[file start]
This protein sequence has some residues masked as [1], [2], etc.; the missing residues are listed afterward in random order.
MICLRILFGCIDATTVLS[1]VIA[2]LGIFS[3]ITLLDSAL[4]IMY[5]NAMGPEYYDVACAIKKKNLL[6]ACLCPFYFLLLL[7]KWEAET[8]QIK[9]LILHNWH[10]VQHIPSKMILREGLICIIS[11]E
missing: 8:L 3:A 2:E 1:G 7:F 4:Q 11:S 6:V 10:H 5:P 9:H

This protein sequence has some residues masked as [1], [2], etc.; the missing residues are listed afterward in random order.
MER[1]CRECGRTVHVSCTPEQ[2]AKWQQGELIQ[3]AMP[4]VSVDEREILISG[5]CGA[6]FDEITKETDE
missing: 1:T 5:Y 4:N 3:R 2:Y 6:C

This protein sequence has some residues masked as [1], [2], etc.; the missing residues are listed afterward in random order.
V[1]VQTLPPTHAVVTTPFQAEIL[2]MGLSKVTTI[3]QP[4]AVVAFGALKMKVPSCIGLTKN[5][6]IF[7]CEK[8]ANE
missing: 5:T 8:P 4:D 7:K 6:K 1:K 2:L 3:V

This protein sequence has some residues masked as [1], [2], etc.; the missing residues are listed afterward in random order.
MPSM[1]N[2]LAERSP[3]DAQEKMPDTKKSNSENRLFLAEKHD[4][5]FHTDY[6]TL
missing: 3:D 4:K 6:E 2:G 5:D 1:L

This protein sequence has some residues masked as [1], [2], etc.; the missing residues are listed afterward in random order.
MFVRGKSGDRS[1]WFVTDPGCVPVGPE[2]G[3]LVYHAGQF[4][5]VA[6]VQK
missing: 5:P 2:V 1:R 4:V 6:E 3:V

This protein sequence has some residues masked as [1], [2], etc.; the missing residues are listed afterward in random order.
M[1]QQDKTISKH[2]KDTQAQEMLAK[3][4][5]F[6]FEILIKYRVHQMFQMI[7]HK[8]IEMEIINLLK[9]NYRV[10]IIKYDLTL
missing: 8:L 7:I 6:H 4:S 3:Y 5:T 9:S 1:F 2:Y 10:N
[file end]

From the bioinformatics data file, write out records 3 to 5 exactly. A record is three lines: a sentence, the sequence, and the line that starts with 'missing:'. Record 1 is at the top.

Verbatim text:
This protein sequence has some residues masked as [1], [2], etc.; the missing residues are listed afterward in random order.
V[1]VQTLPPTHAVVTTPFQAEIL[2]MGLSKVTTI[3]QP[4]AVVAFGALKMKVPSCIGLTKN[5][6]IF[7]CEK[8]ANE
missing: 5:T 8:P 4:D 7:K 6:K 1:K 2:L 3:V

This protein sequence has some residues masked as [1], [2], etc.; the missing residues are listed afterward in random order.
MPSM[1]N[2]LAERSP[3]DAQEKMPDTKKSNSENRLFLAEKHD[4][5]FHTDY[6]TL
missing: 3:D 4:K 6:E 2:G 5:D 1:L

This protein sequence has some residues masked as [1], [2], etc.; the missing residues are listed afterward in random order.
MFVRGKSGDRS[1]WFVTDPGCVPVGPE[2]G[3]LVYHAGQF[4][5]VA[6]VQK
missing: 5:P 2:V 1:R 4:V 6:E 3:V